“Organise the different features of your character by emphasising them through colour, size or detail. You need to trust in the principles of cognitive psychology. The goal is to design a character in a way that tells its story as if the viewer is reading a text in a chronological order.” -- Mark Gmehling, Illustrator, Dortmund, Germany

31. Don’t get lost in the details

“Don’t try to get too much detail too fast, or try to finish the drawing and start colouring it before you have the character. Bruce Stark once said, ‘Always try to work from general to particular.’ That really stood out for me. No matter what, get the general shapes, then work on the particulars.” -- Stephen Silver, Animator, California, USA

32. Don’t force oddities

“An eye patch, peg leg, robot arm, cowboy hat and butterfly wings on one character could be too much. I’m not completely a fan of the ‘less is more’ rule, but I am a fan of the ‘too much is too much’ rule (which I invented). Your character needs one good idea, not 100 poor ideas.” -- Rubens Cantuni, Art director, Genoa, Italy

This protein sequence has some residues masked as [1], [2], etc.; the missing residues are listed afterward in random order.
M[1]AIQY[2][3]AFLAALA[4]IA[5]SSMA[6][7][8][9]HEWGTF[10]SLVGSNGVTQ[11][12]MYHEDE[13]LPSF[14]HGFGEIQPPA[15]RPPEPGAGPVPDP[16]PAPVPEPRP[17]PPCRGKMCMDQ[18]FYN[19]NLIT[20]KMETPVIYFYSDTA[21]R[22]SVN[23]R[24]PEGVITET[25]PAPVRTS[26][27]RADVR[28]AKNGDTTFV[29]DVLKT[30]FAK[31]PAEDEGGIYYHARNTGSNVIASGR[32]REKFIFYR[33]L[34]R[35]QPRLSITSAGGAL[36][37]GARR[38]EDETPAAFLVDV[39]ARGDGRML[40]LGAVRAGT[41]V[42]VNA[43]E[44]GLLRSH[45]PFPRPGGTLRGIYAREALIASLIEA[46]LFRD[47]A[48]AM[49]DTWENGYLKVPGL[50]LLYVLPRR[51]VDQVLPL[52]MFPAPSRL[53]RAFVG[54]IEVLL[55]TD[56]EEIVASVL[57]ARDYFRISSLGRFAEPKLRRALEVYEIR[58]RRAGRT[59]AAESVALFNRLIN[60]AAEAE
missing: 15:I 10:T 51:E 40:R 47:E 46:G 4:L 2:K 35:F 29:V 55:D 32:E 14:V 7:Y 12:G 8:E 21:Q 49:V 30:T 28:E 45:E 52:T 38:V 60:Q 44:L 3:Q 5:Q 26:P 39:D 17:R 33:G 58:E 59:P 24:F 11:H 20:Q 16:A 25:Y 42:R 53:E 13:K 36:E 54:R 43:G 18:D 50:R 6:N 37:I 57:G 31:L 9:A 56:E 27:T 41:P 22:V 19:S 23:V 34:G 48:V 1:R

33. Don’t neglect cartoon culture

“Poses are a very powerful tool: they can either make or break the dynamics of your creation. Posture is a direct consequence of the qualities of the character, so don’t be afraid to exaggerate the poses themselves. This comes directly from the influence of cartoon culture.” -- MEKA, Graphic designer and illustrator, Montreal, Canada

34. Don’t forget the silhouette

“When you have finished your character, concentrate on the silhouette. Is it recognisable? Is it different to the rest? If it is, then your design works. And when you apply the colour, work with a palette that also contributes to the personality of your design.” -- Charuca, Designer, Barcelona, Spain

35. Don’t settle